If you’re like me and you use Twitter you probably haven’t given much thought to your approach to the platform over the last few years.
Plagued by controversy and with zero growth, the future of Twitter was considered treacherous, to say the least.
While it has remained popular with politicians, journalists and other elites, there’s a growing sense of renaissance to the Twitter platform.
Recent changes to its algorithm, character limit and the removal of automated bots are signalling a more rosy period for the platform. Indeed Twitter is surpassing Facebook and Google as the dominant place for news.
This, in turn, is causing people like me to reconsider how I use it. In short, I need to up my game.
It’s easy to get stuck in a rut with how you use certain tools and platforms like Twitter. But if you’re doing social media the same as you were even just a year then you are probably doing it wrong. Or, rather, not doing everything right.
Below is a list of tactics that I’m currently deploying to up my Twitter game. Consider this a phase I strategy with phase II focusing more on tweet formats and other users.
Feel free to use them or add your own in the comments.
Clean your ‘following’ list
The value of Twitter is in the people you follow. The more your followers contribute to the platform the more value you will get from it.
If you’ve been using Twitter for a while you will have likely accumulated people you follow but don’t engage with. Maybe it’s because your focus has changed, perhaps it’s because they rarely tweet or they might just use Twitter purely as a distribution channel for their links.
These are accounts that add no value to your Twitter experience and will likely be pulling down your score in the Twitter algorithm.
Give your Twitter follower list a clean to discover:
- Irrelevant Twitter accounts (inc those that don’t follow you)
- Who hasn’t tweeted in a while
- Who is just tweeting links to their own platforms
To do 1 and 2 you can use a service like Manageflitter which will help you identify these accounts easily.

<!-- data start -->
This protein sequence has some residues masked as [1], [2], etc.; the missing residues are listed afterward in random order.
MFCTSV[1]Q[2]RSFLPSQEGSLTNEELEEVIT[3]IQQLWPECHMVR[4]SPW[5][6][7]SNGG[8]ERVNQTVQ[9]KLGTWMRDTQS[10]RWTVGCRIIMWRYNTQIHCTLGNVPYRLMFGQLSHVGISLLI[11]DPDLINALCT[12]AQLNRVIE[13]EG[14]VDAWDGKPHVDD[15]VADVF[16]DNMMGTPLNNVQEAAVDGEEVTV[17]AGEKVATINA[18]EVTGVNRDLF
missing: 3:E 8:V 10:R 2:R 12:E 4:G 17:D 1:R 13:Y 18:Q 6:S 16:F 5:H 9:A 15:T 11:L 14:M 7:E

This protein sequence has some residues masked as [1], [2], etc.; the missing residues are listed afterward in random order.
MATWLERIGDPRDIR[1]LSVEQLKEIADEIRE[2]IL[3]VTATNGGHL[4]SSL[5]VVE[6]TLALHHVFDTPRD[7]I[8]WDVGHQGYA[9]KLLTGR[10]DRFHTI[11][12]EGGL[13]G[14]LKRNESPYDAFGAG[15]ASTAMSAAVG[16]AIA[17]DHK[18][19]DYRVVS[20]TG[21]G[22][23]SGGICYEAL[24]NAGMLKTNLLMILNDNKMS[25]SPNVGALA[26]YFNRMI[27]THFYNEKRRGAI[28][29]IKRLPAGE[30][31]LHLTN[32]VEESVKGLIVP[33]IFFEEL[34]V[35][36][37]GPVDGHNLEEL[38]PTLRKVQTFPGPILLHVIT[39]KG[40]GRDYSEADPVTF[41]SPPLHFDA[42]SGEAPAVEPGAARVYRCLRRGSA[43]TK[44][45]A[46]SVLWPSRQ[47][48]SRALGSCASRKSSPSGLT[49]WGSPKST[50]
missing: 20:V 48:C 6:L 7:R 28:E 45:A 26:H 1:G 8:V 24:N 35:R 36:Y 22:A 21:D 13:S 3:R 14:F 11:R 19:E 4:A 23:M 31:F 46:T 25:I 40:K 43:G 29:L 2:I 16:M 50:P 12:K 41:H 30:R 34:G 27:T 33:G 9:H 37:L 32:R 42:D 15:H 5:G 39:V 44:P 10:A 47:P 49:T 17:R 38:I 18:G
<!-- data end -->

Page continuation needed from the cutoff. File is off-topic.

#1 Unfollow irrelevant Twitter accounts
If they are no longer relevant unfollow them. You may have followed some accounts when you were interested in a particular subject but are no more. Your Twitter follower list should evolve as you do and sometimes that means culling certain accounts you’re no longer interested in.
If this is the case, use one of the services mentioned above to identify and unfollow them.
#2 Unfollow those who haven’t tweeted recently
Here you have to be a little ruthless. Accounts that rarely update or haven’t been updated in a while are a lag on your algorithmic scoring. The less active your followers are the less average engagement you’ll receive which impacts how the algorithm scores you.
Even if they’re family, friends or colleagues unfollow them which sounds pretty ruthless and cut-throat but the truth is if they rarely tweet then they probably don’t care about Twitter anyway.
How long does someone have to be inactive on Twitter before you unfollow them?
I’m pretty harsh. If they haven’t updated in two weeks they’re gone. Twitter is real time so if you’re not on there regularly then there’s no value.
#3 Unfollow those who use it just to tweet links to their own sites
Unfollow any people that use their Twitter profile as a means to share links to their blog or company website. These are people who don’t use Twitter as a platform to engage or to provide anything meaningful. Chances are if you tweeted to them they wouldn’t see it as they don’t check their replies.
Block fake followers
If your Twitter profile has a lot of fake accounts following you, it will drag your algorithm score down.
Why? Because Twitter will assume you’re trying to inflate your numbers to appear more influential than you are. Many people do this.
Use a service like TwitterAudit to analyze how many of your followers it says are fake.
To do this you have to pay for a Pro account which is either $4.99 or $9.99 depending if they have a sale running or not.
TwitterAudit will look at which of your followers look suspicious. As you can see above, it flagged 69 of my followers as fake.
When I analyzed them I found they weren’t actually fake accounts but they hadn’t been updated and had no profile image. Fake? Not really, but certainly unused.
Needless to say, I blocked them all.
Analyze the optimal time to tweet (when your followers are online)